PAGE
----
Inspector General review of post-trial processes for court-martial record preparation and appellate review within the Department of the Navy
The committee believes that action is long overdue to analyze and correct longstanding problems with the post-trial processes for preparation of records of courts-martial and for appellate review of court-martial convictions within the Department of the Navy. The United States Court of Appeals for the Armed Forces (C.A.A.F.) in the case of Toohey v. United States, 60 M.J. 100 (C.A.A.F. 2004), established standards for assessing whether convicted service members had been denied due process under the Fifth Amendment to the Constitution as a result of denial of reasonable appellate processing of their cases. Since then, a succession of Navy and Marine Corps cases, including, but not limited to, United States v. Jones, 61 M.J. 80 (C.A.A.F. 2005); United States v. Allison, 63 M.J. 365 (C.A.A.F. 2006); United States v. Moreno, 63 M.J. 129 (C.A.A.F. 2006); United States v. Dearing, 63 M.J. 478 (C.A.A.F. 2006); and, most recently, the unpublished case of United States v. Foster have addressed extremely lengthy delays in appellate review. In the Foster case, the conviction of a Marine was set aside because his conviction for rape “could not withstand the test for legal and factual sufficiency.” This Marine had been confined for more than 9 years awaiting appellate review of his case. These cases demonstrate that cognizant legal authorities in the Department of the Navy have not taken necessary and appropriate steps to ensure that the resources, command attention, and necessary supervision have been devoted to the task of ensuring that the Navy and Marine Corps post-trial military justice system functions properly in all cases.
The committee recognizes that a series of Navy Judge Advocates General have attempted to overcome the systemic challenges associated with preparing, authenticating, tracking, and forwarding records of trial from numerous commands entrusted with court-martial convening authority and ensuring that the appellate review process comports with all legal standards. The committee is convinced, however, that intervention is needed by departmental civilian and military leaders to definitively resolve these chronic administrative problems and that action should be taken immediately to resolve these issues.
The committee directs the Inspector General of the Department of Defense, in consultation with the Secretary of the Navy, to review the systems, policies, and procedures currently in use to ensure timely and legally sufficient post-trial reviews of courts-martial within the Department of the Navy. The review shall discuss and summarize the history of problems experienced by the Navy and Marine Corps since 1990 in ensuring appropriate appellate review of general and special courts-martial and curative measures.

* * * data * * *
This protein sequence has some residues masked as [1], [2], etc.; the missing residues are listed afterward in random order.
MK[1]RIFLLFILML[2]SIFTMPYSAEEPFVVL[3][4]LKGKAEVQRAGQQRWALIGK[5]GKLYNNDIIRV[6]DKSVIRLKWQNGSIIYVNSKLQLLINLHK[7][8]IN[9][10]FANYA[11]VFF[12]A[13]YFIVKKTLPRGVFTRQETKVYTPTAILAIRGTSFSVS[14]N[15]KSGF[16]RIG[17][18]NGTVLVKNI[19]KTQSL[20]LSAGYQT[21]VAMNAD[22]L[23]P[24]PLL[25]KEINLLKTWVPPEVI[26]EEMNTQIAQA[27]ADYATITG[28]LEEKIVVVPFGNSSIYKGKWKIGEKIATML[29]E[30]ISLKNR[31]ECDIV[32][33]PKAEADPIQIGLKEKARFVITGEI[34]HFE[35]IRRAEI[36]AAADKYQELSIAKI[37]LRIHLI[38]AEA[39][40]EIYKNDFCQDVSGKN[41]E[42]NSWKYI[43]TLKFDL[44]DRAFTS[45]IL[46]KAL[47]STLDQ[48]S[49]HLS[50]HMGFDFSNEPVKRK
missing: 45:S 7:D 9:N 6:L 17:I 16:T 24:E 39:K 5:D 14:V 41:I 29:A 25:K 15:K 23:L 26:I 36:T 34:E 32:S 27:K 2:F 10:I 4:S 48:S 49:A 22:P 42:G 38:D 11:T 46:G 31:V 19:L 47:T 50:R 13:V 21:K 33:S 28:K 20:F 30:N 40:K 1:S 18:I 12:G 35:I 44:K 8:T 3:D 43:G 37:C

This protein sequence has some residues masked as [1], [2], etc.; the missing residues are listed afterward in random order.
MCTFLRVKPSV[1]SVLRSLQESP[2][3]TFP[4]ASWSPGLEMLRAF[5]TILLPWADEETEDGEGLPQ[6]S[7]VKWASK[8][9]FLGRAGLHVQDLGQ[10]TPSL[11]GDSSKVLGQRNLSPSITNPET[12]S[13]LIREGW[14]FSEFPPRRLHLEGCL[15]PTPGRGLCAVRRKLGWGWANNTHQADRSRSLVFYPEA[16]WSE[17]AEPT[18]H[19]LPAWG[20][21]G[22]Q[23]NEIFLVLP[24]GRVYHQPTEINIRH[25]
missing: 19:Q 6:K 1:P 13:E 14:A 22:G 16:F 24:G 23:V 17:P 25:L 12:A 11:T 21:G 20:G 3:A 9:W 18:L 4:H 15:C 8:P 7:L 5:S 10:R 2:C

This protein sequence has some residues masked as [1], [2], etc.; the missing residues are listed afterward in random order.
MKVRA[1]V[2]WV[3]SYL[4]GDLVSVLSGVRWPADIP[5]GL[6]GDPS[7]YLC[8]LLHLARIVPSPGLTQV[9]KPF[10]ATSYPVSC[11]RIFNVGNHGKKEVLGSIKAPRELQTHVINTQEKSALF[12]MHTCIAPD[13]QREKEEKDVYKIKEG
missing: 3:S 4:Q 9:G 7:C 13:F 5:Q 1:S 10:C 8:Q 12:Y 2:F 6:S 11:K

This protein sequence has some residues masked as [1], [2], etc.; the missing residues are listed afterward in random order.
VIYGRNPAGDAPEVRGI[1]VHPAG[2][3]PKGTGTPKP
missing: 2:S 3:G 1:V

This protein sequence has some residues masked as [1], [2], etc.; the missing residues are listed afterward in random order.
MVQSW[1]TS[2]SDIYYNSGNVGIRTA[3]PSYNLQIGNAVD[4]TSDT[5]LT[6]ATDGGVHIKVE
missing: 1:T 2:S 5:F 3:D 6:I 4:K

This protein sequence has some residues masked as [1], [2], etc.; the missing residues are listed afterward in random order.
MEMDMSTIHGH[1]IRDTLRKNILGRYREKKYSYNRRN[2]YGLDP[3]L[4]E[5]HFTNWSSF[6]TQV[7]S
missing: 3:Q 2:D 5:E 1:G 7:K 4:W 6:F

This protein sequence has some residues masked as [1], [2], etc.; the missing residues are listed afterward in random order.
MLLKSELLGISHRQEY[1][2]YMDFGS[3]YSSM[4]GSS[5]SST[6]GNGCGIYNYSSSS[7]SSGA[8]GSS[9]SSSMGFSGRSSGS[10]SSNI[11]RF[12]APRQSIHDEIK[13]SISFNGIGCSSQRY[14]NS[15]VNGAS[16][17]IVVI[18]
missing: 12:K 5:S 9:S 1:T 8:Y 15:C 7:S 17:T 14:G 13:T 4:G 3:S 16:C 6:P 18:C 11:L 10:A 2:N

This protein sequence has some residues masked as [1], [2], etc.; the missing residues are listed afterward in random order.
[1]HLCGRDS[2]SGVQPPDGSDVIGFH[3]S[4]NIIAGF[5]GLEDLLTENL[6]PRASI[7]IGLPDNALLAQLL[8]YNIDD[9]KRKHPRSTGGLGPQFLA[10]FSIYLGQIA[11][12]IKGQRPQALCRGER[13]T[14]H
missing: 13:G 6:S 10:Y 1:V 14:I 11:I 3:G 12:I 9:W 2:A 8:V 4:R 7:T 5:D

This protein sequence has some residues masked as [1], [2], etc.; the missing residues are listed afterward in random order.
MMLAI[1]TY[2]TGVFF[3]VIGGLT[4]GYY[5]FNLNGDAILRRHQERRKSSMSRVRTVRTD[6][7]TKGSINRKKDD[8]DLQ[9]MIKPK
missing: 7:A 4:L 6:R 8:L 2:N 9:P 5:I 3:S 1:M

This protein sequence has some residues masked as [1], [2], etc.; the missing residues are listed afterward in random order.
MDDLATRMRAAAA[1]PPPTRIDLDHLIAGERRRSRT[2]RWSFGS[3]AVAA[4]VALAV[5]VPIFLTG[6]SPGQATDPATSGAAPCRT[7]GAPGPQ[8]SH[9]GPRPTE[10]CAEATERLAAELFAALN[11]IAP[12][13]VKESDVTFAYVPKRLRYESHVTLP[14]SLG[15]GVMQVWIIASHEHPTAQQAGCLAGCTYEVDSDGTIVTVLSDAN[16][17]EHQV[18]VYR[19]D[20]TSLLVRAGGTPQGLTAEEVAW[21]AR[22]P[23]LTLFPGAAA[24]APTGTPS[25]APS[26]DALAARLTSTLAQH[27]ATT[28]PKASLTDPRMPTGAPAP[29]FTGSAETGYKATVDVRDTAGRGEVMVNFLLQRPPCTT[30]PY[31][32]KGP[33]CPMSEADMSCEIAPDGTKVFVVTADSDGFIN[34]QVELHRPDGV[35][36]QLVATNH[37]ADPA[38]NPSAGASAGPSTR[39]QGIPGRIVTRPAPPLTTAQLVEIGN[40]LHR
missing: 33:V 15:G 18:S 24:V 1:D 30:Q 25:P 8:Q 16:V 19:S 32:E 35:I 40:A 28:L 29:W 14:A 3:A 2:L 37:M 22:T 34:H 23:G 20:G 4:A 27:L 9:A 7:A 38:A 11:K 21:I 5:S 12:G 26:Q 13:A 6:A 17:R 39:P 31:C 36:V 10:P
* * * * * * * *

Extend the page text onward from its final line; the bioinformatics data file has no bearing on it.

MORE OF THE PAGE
The principal focus of the review shall be to determine whether the resources dedicated to post-trial processes, the information and tracking systems in use, the applicable procedures and policies, and the monitoring and supervision of actions of participants in the military justice system aimed at ensuring compliance with the procedural requirements of law are adequate to accomplish the requirements for due process of law under the Uniform Code of Military Justice and applicable case law. This review should be provided to the Secretary of the Navy no later than January 1, 2010.
The committee further directs the Secretary of the Navy, in consultation with the Chief of Naval Operations and the Commandant of the Marine Corps, no later than March 1, 2010, to submit to the Committees on Armed Services of the Senate and the House of Representatives a written report on the findings and recommendations of the Department of Defense Inspector General and actions taken or planned to address these findings and recommendations. The Secretary shall include in the report his assessment of the adequacy of (1) the Department of the Navy’s processes and resources dedicated to affording legally sufficient post-trial review of all Navy and Marine Corps cases, (2) the systems in place to track courts-martial cases, and (3) means to ensure accountability and compliance with the requirements of the Uniform Code of Military Justice and applicable case law.
S. Rep. No. 111-35 at 131-33 (2009).